Social change, therefore, has to involve these intellectuals.  In Gramsci’s own words,


One of the most important characteristics of any group that is developing towards dominance is its struggle to assimilate and to conquer ‘ideologically’ the traditional intellectuals, but this assimilation and conquest is made quicker and more efficacious the more the group in question succeeds in simultaneously elaborating its own organic intellectuals (10).

Both maintaining social stability and fomenting social change requires the pursuit of hegemony in the institutions of civil society. Organic intellectuals of the dominant group are always in the process of trying to bring traditional intellectuals into their circle as well as the organic intellectuals of non-dominant groups. It is an ideological battle, or what Gramsci called a war of position.

At the same time, subordinate groups try to create their own organic intellectuals to push an alternative narrative or set of ideas about what society is and can be. That war of position–the work of building an alternative hegemony through class consciousness-raising and an evaluation of society and history through a revolutionary theoretical lens–has to precede a war of movement, or armed insurrection. Agents of social change need popular backing from the sectors of civil society first. But so do the agents of social stability.

Given Gramsci’s theoretical framework, how can we start to analyze contemporary anti-immigrant sentiment in US? The next post will combine preliminary bits of ethnographic insight with this theoretical framework to begin to understand how anti-immigrant sentiment is perpetuated today.  

Understanding Anti-Immigrant America: Developing a Gramscian Framework, part I

“For twenty years we must stop this brain from functioning.” These were the words of the prosecutor who presided at the trial of Antonio Gramsci in 1926. Mussolini had just finished consolidating fascist control over the government and police apparatus. Gramsci, rapidly rising in the socialist party ranks, was a thorn on fascist Italy’s side. An authoritarian solution to the problem was to silence him.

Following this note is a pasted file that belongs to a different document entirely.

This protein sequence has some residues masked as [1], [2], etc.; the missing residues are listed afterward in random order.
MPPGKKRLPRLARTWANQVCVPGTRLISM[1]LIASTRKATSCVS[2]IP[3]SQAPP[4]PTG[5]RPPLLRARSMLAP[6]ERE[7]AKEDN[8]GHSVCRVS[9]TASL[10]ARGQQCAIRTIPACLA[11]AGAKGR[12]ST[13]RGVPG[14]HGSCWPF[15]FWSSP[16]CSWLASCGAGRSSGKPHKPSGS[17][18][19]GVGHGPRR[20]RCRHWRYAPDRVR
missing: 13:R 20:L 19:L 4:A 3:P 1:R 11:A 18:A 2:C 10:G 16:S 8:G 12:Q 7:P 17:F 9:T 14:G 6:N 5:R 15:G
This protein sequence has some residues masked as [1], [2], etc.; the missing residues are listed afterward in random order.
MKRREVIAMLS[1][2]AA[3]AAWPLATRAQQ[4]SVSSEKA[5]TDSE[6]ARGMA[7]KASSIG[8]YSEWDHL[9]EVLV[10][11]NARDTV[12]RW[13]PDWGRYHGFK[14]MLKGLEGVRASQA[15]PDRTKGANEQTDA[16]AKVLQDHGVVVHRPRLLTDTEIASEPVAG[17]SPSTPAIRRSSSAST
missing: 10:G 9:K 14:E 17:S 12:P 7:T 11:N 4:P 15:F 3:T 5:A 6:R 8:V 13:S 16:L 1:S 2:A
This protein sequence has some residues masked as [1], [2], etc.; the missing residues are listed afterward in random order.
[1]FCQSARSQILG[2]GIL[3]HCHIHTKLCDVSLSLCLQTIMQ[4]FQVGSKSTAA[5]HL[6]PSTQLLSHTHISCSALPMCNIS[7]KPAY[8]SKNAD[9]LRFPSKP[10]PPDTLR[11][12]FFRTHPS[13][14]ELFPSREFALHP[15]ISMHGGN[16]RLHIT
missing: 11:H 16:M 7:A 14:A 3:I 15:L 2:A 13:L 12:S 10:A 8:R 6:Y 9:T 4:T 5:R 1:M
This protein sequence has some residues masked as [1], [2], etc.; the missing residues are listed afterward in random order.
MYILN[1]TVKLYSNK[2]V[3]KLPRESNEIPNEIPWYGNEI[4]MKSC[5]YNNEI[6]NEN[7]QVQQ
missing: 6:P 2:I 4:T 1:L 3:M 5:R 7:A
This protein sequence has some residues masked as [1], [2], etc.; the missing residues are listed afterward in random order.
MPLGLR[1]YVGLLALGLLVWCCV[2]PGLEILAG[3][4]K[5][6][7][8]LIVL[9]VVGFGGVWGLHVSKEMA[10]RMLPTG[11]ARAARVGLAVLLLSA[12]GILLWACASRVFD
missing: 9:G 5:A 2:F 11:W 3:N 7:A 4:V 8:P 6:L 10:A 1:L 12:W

The irony of history was that imprisonment did anything but silence him. Despite his decade-long detention until right before his death, and despite his deteriorating health, Gramsci poured his creative intellect into the production of a dense collection of essays and reflections, heavily lined with coded language to evade the prison censor. Today they are referred to as “The Prison Notebooks.” This manuscript became an important contribution to the Marxist oeuvre in particular, and to the tools we have to understand and change society, in general.

What did “this brain” bring to the table? This article and the next one will explain some of Gramsci’s main contributions. Using this theoretical framework, the third article in this series will use Gramsci’s concepts to analyze the anti-immigrant movement and specifically, its relationship to the tea party.  

As a European political revolutionary living in the first third of the twentieth century, Gramsci was puzzled by the following: why had massive social change occurred in Russia while similar events had failed to transpire in Western Europe? In the Prison Notebooks, he argued that the answer lay with civil society. In a word, the “west” had a developed civil society while the “east” did not. Civil society makes a society more resilient to revolutionary change.